China has some of biggest and most valued tech companies in the world, but do they reflect on their ethical responsibilities? This article examines the possibilities and challenges of China’s development.
Due to China’s large population with 1.6 billion people, increasing investments in research and development and the world’s second largest economy, China is often considered as the future superpower. So, is China more than facial recognition, social control of the citizens and new technological weaponry? A Japanese analysis found that more scientific publications related to newest technological developments came from China than any other country in the world. As a result of this, a new movement has been raising the question; if scientific research must be in service of the country or can knowledge transcend nationalism and politics?
The Chinese super-twins
In November 2018 the Chinese researcher, He Jiankui, was the world’s first scientist who announced the birth of twin girls whose genomes were altered with the gene-editing tool, CRISPR, to make them resist HIV. However, it is still unsure how the gene-manipulation will affect the twins’ lives in the future and if there will be any side-effects. Some say that they might get improved memory and intelligence, and this has caused skepticism among international scientists, who have questioned whether the prevention from HIV was the primary reason why the Chinese researcher changed the gene of the twins.
Alibaba and Xi Jingping
China has also seen an explosion of business innovation where the country has 9 out of the world’s 20 biggest tech companies and the companies Alibaba, Tencent and Ant Financial are in top 10.
These big companies have benefitted from varying levels of blockchain, throttling, censorship, and other measures that have hobbled foreign competitors. Moreover, compared to US, China’s mobile payment market valued at $15.4 trillion which is 41 times the size of the US’s.
China’s technological development have made the lives of many middle-class Chinese infinitely more convenient, and the majority in China seem to be satisfied with the social stability Xi Jingping and government provides.
Digital police state?
So, monitoring and AI may reduce crime and create a more secure social city life, but can it also be exploited and abused? The scientists and tech-giants are facing large ethical quandaries in an authoritarian state. Some Chinese companies has as a result of this been banned in international countries, such as Huawei who have been excluded in Australia, the United States and New Zealand from becoming the new high-speed 5G mobile network, fearing that the Chinese regime will gain critical infrastructure control and espionage.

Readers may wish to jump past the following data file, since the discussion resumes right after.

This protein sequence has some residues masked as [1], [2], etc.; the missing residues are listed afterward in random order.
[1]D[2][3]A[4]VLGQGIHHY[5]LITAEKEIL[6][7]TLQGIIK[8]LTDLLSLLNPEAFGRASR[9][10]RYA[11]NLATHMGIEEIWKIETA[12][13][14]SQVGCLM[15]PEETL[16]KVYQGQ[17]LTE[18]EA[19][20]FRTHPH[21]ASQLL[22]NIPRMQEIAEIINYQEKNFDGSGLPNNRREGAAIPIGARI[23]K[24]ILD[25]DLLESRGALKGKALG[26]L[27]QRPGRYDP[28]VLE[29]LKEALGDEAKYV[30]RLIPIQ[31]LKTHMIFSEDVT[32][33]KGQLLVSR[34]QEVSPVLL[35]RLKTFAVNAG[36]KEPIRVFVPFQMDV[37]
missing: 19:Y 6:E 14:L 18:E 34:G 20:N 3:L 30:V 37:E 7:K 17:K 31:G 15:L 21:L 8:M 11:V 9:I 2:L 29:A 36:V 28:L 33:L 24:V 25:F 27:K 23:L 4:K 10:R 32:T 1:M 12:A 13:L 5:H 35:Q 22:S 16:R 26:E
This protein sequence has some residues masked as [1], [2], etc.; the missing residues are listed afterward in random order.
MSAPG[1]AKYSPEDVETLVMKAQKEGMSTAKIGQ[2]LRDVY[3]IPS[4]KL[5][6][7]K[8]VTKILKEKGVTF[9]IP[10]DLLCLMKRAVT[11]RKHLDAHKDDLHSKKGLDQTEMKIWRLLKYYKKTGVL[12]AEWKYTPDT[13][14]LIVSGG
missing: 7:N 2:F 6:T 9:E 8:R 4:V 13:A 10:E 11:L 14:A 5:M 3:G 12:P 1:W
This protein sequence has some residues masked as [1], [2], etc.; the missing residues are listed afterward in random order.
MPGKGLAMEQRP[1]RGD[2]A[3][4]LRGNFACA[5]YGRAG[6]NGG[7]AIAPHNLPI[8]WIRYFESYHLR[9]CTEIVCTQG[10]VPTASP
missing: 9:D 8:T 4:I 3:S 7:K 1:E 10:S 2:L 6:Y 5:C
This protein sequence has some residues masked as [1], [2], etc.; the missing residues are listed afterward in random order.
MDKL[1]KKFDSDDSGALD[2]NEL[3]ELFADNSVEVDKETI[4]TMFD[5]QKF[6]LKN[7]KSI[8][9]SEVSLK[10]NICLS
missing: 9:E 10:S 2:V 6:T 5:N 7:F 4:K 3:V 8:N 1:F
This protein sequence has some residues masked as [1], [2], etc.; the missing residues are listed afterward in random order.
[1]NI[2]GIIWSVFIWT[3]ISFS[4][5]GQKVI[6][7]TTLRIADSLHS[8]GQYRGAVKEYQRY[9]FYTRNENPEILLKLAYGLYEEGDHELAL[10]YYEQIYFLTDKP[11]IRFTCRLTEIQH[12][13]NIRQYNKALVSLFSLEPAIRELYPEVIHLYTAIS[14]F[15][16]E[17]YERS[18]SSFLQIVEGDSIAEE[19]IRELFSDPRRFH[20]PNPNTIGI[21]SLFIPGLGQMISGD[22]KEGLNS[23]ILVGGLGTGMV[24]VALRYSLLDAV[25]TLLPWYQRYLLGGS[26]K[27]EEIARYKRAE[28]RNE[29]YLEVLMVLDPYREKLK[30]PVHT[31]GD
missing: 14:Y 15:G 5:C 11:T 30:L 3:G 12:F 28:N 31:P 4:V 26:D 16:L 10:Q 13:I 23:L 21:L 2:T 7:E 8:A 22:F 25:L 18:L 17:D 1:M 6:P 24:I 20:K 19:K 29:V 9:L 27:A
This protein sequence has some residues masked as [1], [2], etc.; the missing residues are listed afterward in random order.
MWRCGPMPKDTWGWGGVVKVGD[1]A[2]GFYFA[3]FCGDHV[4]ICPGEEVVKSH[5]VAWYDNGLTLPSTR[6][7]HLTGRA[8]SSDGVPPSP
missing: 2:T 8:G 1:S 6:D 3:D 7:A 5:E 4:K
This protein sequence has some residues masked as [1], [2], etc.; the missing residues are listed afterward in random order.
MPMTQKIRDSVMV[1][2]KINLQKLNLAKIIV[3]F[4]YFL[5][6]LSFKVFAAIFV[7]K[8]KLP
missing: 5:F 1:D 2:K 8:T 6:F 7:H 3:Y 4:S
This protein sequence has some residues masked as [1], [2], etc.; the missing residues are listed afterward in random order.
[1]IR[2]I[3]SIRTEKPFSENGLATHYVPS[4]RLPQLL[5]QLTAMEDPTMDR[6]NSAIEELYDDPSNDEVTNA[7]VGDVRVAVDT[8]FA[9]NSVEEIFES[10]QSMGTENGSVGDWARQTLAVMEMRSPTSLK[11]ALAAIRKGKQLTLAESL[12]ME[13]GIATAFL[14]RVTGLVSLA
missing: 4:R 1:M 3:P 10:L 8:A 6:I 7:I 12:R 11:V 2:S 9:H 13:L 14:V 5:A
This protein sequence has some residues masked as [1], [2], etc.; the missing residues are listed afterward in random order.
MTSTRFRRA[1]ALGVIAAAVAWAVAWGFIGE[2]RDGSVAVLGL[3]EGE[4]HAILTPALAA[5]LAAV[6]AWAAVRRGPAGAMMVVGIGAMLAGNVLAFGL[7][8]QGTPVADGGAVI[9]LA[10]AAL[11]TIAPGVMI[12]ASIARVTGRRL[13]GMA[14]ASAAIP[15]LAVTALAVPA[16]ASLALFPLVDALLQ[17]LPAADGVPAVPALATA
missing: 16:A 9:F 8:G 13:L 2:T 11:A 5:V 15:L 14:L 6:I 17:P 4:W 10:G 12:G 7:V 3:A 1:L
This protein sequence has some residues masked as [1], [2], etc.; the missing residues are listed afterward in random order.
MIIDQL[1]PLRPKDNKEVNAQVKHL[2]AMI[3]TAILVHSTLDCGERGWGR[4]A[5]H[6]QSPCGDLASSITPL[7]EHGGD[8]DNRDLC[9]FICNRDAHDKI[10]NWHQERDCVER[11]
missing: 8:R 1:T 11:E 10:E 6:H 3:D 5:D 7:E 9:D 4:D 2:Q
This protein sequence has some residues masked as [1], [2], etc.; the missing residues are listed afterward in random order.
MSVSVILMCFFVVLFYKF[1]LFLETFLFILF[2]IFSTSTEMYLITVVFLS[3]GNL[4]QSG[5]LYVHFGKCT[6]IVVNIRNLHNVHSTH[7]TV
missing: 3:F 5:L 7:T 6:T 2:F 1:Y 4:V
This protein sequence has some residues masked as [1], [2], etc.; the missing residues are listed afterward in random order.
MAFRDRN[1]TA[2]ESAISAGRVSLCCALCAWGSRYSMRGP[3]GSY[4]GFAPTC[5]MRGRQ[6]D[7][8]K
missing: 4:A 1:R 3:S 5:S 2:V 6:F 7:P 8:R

In the northwestern region of China, Xinjiang, thousands of the Muslim minority, Uighur, have during the last years escaped to Turkey from the growing repression. According to the Chinese government, they control Xinjiang because they want to fight religious extremism, but according to experts, scientists and activists it is a digital police and mass surveillance state with freedom as marginal as in the closed North Korea. The Chinese government is holding more than 1 million Uighur’s in concentration camps and the Chinese government is benefiting from the leading tech-giants, such as iFlytek who is working on a nation-wide voice-based surveillance system in collaboration with the government.
“Black Mirror” in real life
In 2020, China will fully roll out its controversial social credit score. The score system is based on both financial behaviors and social behaviors like lighting up in smoke-free zones. Even buying alcohol in the supermarkets will decrease your social score compared to buying diapers and baby food. The penalties will include loss of employment and less educational opportunities included their children’s opportunities, as well as transportation restrictions.
We have for decades implemented the idea that a person’s financial history and cultural background reflects trustworthiness, and have influenced employment and rental opportunities, but China takes the social control surveillance to another level.
Is Google gambling with China?
Another reason to keep an eye on China and the tech-giants is the on-going conflict between Google and China. In August 2018, The Intercept reported that Google was working on a new censored Chinese search engine, called Project Dragonfly. Facebook is already blocked in China and has been so since 2009 because activists from Xinjiang were using Facebook to communicate to their network. However, it is a two-sided discussion whether or not Google should cooperate with China. The dilemma also splits Google’s employees internally, because some think that by serving the Chinese market, they could broaden the horizons of Chinese users and nudge the users in a democratic way by making small notices, when their search results have been censored. Since knowledge is power, lack of knowledge can also make the Chinese citizens aware of how many of their search results are being censored. Thus, that is why the Chinese government has been very skeptical about Google which places AI as an indispensable tool for economic activity, military power, and social governance.
What do you think?
How far should Denmark and the big tech-giants go in a cooperation with China? And how can alliances between international scientists and tech-giants maintain an ethical and moral standard?
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